“The only thing an old man can tell a young man is that it goes fast, real fast, and if you’re not careful it’s too late. Of course, the young man will never understand the truth.”Norm Macdonald
Every week I wake up and watch the sunlight come through the big picture window of our house and wonder if this is it. We are living in limbo between the life we’ve built for the past 8 years—and whatever is to come.
Change is hard. What’s harder is a lot of change all at once—like a whole big bag of change falling on your face.
What the past 6 months have taught me is that you better open your eyes and be where you are (i.e. enjoy every moment). It’s cliche as a sunset photo in the Walmart parking lot—but time moves forward. You think you have a lot of it (time)—but that’s just a little fib that we tell ourselves.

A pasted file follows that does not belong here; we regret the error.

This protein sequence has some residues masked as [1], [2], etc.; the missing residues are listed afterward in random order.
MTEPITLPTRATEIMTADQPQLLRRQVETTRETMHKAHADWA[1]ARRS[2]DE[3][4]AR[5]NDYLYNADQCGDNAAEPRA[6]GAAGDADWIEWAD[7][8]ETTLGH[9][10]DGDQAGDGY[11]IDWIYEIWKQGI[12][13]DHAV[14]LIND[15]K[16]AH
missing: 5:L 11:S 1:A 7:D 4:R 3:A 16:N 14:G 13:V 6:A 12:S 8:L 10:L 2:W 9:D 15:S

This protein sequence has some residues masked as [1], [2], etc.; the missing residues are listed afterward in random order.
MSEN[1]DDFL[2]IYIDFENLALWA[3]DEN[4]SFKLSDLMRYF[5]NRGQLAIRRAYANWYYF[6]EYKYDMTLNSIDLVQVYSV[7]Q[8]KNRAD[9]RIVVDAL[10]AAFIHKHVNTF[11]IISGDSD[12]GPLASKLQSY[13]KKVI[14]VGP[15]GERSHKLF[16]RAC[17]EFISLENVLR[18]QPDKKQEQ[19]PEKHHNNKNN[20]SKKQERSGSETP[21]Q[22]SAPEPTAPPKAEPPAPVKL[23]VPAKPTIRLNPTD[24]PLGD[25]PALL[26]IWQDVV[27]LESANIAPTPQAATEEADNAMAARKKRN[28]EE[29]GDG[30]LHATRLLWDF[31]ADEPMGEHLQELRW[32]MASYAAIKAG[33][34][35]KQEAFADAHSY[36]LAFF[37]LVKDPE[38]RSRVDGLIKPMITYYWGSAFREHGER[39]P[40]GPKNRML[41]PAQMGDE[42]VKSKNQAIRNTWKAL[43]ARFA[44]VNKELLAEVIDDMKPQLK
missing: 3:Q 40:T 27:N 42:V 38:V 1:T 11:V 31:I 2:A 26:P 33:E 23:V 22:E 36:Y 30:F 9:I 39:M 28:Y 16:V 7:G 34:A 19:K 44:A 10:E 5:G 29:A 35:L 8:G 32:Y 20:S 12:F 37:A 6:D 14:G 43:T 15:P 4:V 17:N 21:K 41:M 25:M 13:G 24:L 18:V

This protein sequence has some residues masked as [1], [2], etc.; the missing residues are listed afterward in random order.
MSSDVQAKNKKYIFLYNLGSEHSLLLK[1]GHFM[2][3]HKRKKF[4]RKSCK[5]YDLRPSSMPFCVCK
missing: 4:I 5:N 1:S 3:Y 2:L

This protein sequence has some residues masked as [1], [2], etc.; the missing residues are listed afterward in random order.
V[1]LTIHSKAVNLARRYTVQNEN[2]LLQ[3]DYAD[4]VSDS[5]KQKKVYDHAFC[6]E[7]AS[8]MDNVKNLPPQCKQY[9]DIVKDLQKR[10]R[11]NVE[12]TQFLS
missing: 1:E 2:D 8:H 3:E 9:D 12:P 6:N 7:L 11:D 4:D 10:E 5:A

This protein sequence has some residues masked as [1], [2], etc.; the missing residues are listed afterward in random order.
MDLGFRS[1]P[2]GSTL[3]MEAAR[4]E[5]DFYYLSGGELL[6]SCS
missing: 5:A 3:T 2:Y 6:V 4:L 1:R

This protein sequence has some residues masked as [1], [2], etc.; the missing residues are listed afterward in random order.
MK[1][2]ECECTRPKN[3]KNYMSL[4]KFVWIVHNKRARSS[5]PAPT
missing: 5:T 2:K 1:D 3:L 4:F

One day I’ll look out this big picture window and that will be the last time. So it goes for a lot of things in life—including, well, life itself.
A few months ago I had a really strange injury that I couldn’t explain—but whose implications would mean the end of my weight lifting journey. This was a huge blow to my ego, my psyche, & my long term goals. I wanted to set an example for Miles. I wanted to teach Miles how to be strong. But for some strange reason, my plans were derailed before they could ever get off the ground.
Long story short—the injury miraculously disappeared and I went back to lifting heavier than I’ve ever lifted. You better believe every day I pick up that bar I say thank you for the opportunity to keep getting strong.
I guess what I’m trying to articulate with this post is something about the fickle nature of our reality. I’m not going to pretend that I have a philosophical answer to dealing with change. In fact I would quote Kerouac in saying “I have nothing to offer except my own confusion”.
Weightlifting has taught me a lot of things—humility, empathy, discipline, gratitude—the list goes on. All of these lessons are tied to the act of picking up the heaviest bar I can carry, taking the biggest breath that I can fill into my lungs, holding it—and doing the best I can.
Maybe that’s my advice.